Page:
Why Winter Is The Perfect Time For Small-Scale Logging

Although winter shuts down many farm activities, logging is a project that can be ideally suited to winter weather.

by J. Keeler JohnsonJanuary 24, 2017
PHOTO: J. Keeler Johnson

On many hobby farms, winter is the season when a lot of work shuts down due to cold temperatures and snowy weather, leaving animal care and routine farm maintenance as the primary activities. After all, there isn’t a lot of field cultivation or crop planting going on when the ground is buried under a foot of snow and ice.

But one activity that can continue—and even be enhanced—during the winter months is logging. Harvesting trees for lumber or firewood might not seem like a winter project at first glance, but working in the winter actually offers several benefits for small-scale logging projects.

1. Snow Makes Moving Logs Easier

For a small-scale logger using a tractor or ATV to haul logs, snow makes the process significantly easier. There’s less of a chance that the logs will catch on a rock or a bump in the ground, which can be dangerous, and the snow helps protect the ground from damage.

2. There’s Reduced Chance Of Tree Damage

Negotiating “tree traffic” with machines and logs can be tricky, and if you’re not careful you might scrape up against a healthy tree and injure the bark. During the spring, when trees are actively growing, their bark is particularly susceptible to damage, which isn’t the case during the cold of winter.

3. No Bugs!

Forests can be filled with annoying pests during the summer, such as mosquitoes and ticks, which can be troublesome if you come unprepared. Fortunately, these pests disappear during the winter months, making forest-related projects much more pleasant.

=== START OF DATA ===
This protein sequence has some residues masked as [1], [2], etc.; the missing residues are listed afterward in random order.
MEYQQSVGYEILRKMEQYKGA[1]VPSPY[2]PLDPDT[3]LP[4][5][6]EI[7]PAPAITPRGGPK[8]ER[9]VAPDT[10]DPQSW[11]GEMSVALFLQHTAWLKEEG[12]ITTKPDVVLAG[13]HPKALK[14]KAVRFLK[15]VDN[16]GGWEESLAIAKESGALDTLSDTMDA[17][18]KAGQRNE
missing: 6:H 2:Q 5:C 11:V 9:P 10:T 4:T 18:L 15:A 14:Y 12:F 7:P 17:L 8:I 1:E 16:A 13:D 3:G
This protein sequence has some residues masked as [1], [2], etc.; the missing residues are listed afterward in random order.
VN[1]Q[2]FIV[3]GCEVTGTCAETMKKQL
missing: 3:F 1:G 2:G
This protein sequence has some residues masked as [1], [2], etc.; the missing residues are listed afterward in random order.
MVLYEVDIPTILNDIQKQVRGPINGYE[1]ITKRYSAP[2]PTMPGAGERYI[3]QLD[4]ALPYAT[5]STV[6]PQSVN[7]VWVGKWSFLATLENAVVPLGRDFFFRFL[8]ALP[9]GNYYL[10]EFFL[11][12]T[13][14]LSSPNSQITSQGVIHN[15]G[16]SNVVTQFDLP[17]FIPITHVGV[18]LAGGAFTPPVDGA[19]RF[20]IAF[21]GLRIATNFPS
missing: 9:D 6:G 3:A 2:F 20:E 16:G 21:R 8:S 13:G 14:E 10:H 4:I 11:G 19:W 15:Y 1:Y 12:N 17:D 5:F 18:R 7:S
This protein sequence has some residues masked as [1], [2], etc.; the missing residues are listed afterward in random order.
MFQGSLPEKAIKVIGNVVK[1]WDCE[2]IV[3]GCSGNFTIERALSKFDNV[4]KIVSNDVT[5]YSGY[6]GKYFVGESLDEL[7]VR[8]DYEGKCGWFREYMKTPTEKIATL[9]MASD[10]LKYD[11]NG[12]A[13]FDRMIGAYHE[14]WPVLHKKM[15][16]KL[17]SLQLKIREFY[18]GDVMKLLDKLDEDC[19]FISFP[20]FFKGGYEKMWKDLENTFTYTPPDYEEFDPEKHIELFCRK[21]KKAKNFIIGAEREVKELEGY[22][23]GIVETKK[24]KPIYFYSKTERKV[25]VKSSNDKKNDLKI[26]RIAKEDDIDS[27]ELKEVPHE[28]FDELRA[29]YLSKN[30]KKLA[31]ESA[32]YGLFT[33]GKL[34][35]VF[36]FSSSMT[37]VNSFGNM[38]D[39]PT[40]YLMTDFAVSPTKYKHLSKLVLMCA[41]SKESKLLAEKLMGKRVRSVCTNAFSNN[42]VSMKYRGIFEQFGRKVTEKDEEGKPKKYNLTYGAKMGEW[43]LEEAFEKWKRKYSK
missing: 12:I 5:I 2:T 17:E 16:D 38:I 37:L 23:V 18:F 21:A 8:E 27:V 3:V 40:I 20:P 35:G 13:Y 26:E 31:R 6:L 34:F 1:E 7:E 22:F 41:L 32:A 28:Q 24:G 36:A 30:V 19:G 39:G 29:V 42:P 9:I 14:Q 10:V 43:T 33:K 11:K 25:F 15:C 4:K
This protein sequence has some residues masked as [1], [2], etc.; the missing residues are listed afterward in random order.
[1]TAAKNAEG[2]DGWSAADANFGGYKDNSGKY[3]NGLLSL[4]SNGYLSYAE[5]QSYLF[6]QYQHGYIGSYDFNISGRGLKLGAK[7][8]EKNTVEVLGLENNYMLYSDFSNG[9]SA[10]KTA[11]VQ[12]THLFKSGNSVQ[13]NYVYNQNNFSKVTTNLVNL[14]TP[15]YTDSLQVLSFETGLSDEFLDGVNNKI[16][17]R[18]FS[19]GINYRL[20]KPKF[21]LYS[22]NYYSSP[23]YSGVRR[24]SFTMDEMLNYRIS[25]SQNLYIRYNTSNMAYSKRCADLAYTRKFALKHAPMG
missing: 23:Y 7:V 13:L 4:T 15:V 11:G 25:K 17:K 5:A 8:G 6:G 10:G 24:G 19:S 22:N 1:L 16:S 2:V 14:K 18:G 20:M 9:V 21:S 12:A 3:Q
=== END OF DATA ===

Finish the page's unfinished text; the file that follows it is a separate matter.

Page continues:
4. Visibility Improves In Winter

A thick forest of trees with all their leaves can be quite an obstacle for visibility. It can be difficult to see any great distance in a forest during the summer months, so working in the winter when the leaves are down and you can see the surrounding forest much more clearly makes it easier to find clear paths for machinery and identify the trees you might want to cut.

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5. The Weather Is Cooler

Logging is a strenuous activity, and you’re bound to work up a sweat even on moderately warm days. Working in the winter, when temperatures are much colder, will be a relief. Once you get started, you might find yourself perfectly comfortable wearing only a light jacket in temperatures of 40 degrees F or even less. A nice pair of warm winter gloves could be helpful as well.

6. Log Damage Is Less Likely

Some types of logs are prone to splitting when cut during the summer, reducing the potential for making lumber and reducing the value of the log. Fortunately, splitting is less likely to occur during the winter.

Although winter logging offers many advantages, it’s important to remember that logging of any kind can be very dangerous and should not be undertaken without proper equipment, including safety gear for using a chain saw and appropriate machinery for handling the logs. Never undertake a logging project without researching safety precautions and taking the time to identify the tools you’ll need for the job.

However, with the appropriate machinery and a thorough understanding of safety guidelines, logging is a project that can bring in some extra income and keep you active during the winter.